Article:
Michael Talbot says:

I work part-time for Birmingham City Academy. I think it is a great idea for the concept of “rolling subs.” It should be used at all age groups especially up to Under 18 level. It ensures that there is a chance to ensure plenty of opportunities for kids to play rather than stand on the touchline

March 31, 2012 at 12:07

Steve W says:

Our league (under the Welsh FA) has allowed rolling subs for a few years but have since trialled NOT having them! it didn’t work as it meant some kids getting less time on the pitch so they have gone back to it. In my opinion it really works well!

March 31, 2012 at 11:31

COLIN SEEL says:

As the President of the Carlisle Glass Longhorn Youth Football League, I personally have some reservations about the use of Rolling Subs, and a possible “free for all”, as players leave and enter the Field of Play on a regular basis.

Our League has a progressive and innovative approach, and have “trialed” several new ideas over the past few years, including the Rolling Subs.

We also have a ruling that insists that all players in a team’s squad must partake in at least 50% of the match. So even the least talented youngster gets some game-time.

Combining this requirement with the Rolling Subs rule will make life “interesting” for our Referees.

However we firmly believe that the paramount consideration MUST be to ensure the young players gain the maximum enjoyment and participation in a match.

With all the other national changes on the horizon — numbers of players per team, sizes of pitches, goals etc., life has never been more interesting in our particular League.

We will continue to support ANY sensible change which benefits the kids … that’s why we all get involved with youth football in the first place … isn’t it?

March 30, 2012 at 19:08

Mick Webb says:

If amateur football is to survive roll on roll off subs are a must. Players leave the game because some are only getting 10 mins of football a week. It has to be imposed permanently NOW it is the only sensible solution.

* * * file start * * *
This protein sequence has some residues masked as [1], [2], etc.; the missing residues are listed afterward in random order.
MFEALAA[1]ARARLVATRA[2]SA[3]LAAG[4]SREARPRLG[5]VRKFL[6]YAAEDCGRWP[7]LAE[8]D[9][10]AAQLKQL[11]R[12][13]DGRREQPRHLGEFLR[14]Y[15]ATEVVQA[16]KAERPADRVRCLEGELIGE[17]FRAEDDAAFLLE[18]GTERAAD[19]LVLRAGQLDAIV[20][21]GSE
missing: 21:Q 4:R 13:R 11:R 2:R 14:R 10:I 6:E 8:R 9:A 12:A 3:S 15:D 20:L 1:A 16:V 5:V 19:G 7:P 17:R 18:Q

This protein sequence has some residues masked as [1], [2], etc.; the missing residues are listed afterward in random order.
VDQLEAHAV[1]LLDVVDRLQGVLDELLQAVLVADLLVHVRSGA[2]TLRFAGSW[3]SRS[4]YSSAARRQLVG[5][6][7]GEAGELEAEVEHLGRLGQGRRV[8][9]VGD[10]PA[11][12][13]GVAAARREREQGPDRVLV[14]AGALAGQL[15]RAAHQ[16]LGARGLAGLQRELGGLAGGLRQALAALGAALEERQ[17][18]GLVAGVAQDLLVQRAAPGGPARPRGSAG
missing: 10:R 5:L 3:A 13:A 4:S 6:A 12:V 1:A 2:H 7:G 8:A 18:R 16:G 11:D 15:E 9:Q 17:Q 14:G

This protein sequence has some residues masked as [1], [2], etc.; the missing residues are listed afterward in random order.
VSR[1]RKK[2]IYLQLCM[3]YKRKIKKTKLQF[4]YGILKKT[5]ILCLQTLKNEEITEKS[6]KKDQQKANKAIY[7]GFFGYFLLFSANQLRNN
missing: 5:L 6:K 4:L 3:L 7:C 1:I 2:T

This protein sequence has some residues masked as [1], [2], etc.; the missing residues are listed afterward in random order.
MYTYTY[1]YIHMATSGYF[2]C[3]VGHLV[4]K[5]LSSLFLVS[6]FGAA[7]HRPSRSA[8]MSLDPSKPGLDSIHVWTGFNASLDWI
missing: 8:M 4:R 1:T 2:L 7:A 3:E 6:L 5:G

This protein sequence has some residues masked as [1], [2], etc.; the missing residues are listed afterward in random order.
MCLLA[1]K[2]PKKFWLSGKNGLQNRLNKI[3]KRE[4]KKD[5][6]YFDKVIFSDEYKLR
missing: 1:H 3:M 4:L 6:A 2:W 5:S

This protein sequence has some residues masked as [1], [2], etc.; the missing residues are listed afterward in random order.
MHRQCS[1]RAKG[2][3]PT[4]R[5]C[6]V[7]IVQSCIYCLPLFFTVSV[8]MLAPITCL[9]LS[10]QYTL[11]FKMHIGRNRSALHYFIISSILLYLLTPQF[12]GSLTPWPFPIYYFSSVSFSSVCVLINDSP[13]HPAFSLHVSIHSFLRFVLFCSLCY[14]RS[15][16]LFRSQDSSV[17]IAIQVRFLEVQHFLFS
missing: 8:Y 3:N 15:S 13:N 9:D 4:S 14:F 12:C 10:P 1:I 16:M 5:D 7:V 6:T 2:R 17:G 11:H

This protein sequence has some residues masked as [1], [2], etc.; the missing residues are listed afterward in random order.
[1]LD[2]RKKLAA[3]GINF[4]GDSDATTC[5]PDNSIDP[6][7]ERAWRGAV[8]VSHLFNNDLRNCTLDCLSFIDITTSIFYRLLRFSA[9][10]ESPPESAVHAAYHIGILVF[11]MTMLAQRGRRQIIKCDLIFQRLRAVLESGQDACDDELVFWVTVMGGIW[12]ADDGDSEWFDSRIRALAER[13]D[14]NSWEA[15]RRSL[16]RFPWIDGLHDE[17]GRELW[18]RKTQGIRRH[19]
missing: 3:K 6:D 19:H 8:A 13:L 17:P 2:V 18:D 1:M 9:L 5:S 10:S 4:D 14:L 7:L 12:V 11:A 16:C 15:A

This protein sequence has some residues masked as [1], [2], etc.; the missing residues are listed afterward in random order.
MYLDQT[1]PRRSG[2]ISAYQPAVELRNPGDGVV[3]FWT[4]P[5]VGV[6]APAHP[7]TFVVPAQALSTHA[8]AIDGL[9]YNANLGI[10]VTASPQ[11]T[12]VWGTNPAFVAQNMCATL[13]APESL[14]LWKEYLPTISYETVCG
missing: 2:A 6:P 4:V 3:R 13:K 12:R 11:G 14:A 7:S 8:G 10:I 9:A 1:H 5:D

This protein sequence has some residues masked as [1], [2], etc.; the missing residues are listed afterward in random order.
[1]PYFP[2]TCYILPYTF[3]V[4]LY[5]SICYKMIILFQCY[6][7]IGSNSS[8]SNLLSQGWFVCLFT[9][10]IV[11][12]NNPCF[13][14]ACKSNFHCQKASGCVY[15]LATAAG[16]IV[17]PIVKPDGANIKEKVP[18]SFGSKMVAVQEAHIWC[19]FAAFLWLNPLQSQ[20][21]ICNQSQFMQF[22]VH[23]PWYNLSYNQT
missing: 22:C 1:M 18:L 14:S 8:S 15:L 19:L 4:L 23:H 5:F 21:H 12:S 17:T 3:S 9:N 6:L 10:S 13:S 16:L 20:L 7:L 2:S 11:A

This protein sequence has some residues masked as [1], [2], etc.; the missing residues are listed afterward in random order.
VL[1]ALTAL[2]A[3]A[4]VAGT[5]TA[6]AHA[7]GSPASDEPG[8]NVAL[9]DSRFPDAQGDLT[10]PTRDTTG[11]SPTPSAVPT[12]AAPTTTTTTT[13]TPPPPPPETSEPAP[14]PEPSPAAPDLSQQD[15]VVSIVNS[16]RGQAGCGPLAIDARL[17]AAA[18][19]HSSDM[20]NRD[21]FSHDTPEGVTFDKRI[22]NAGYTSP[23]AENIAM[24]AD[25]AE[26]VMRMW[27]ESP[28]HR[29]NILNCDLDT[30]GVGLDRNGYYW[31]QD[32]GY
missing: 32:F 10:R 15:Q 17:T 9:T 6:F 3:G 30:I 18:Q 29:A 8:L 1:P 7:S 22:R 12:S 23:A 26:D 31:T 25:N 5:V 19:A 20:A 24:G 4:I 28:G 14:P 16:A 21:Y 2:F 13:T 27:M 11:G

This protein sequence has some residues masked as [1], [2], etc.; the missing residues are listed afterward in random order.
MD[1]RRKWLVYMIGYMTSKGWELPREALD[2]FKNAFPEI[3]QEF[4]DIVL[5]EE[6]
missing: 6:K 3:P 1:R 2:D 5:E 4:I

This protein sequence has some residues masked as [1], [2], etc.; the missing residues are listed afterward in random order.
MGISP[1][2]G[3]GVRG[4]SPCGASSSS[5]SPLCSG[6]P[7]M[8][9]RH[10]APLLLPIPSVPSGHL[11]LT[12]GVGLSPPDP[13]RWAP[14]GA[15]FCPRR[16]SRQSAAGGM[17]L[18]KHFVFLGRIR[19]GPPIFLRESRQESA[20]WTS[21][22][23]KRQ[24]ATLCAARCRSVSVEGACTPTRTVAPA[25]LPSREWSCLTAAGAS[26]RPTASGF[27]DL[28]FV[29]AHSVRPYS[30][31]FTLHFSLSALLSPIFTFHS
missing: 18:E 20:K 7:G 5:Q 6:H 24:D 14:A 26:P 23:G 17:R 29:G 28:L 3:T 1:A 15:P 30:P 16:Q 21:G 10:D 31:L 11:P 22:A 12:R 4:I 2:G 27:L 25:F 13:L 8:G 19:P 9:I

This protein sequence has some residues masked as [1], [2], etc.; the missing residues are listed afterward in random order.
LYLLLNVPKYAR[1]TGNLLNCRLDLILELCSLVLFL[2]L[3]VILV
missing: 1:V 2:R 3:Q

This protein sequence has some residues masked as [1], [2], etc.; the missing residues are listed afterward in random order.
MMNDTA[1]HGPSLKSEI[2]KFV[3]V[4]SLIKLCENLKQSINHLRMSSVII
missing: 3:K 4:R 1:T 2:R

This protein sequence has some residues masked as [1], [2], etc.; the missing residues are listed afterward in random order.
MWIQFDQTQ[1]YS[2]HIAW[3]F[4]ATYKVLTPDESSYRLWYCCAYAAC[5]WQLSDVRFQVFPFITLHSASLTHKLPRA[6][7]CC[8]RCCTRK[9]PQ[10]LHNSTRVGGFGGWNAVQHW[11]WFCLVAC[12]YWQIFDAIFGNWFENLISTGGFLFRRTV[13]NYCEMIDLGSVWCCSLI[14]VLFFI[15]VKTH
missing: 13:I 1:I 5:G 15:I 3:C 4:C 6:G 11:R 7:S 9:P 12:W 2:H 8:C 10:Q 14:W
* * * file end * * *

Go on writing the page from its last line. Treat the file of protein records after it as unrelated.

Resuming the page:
March 30, 2012 at 18:57

Riz says:

Rolling subs have not been good to my son, since introduction he has hardly any game time,and other players are more favoured.

His last game was a total of ten minutes, what kind of perception as a player does he give to national scouts, who watch his team on a regular basis?

Only him and a fellow team mate are not with an association team.

I am afraid that the likes of him and many others throughout the country are missing out, this cannot be good for players with exceptional talents, left behind as they watch team mates further their careers.

I am talking about under 15s

Quite sad about this

March 30, 2012 at 18:47

Gill Howell says:

We have been using rolling subs (5) all this season. It gives more players a game and makes team selection a lot easier.
Gloucester Youth League

March 30, 2012 at 17:55

Andy says:

I think it would be a great idea for grassroots football. All the terrible things that MIGHT happen almost never DO happen in Womens or Youth football where repeatable (not rolling) subs have been used for years. In those games it has worked to the advantage of both weaker and stronger teams in introducing players who might otherwise not get any game time under normal rules. Don’t kid yourself that lower league amateur teams are any different to these teams just because the players are men.

As a referee myself I have had to cope with who is a substitute and who is not whether they go off and stay off or come back on again. Anyone signed for the team can be a sub, as long as the referee has them in his book before the game starts, irrespective of whether you play normal or repeatable subs.

Try it, you might be surprised how much you actually like the change…

March 30, 2012 at 16:51

Richard says:

Seriously – players coming off 1 pitch and moving to another to play for another team – it would never happen!! Whilst I can see the arguement against rolling subs I would definately support being able to use more than 3 subs – especially in the local senior leagues. I regularily have 7 subs for every game in adults and can only ever use 3!! we’re far from professional and it means there’s a lot of players not getting much game time!!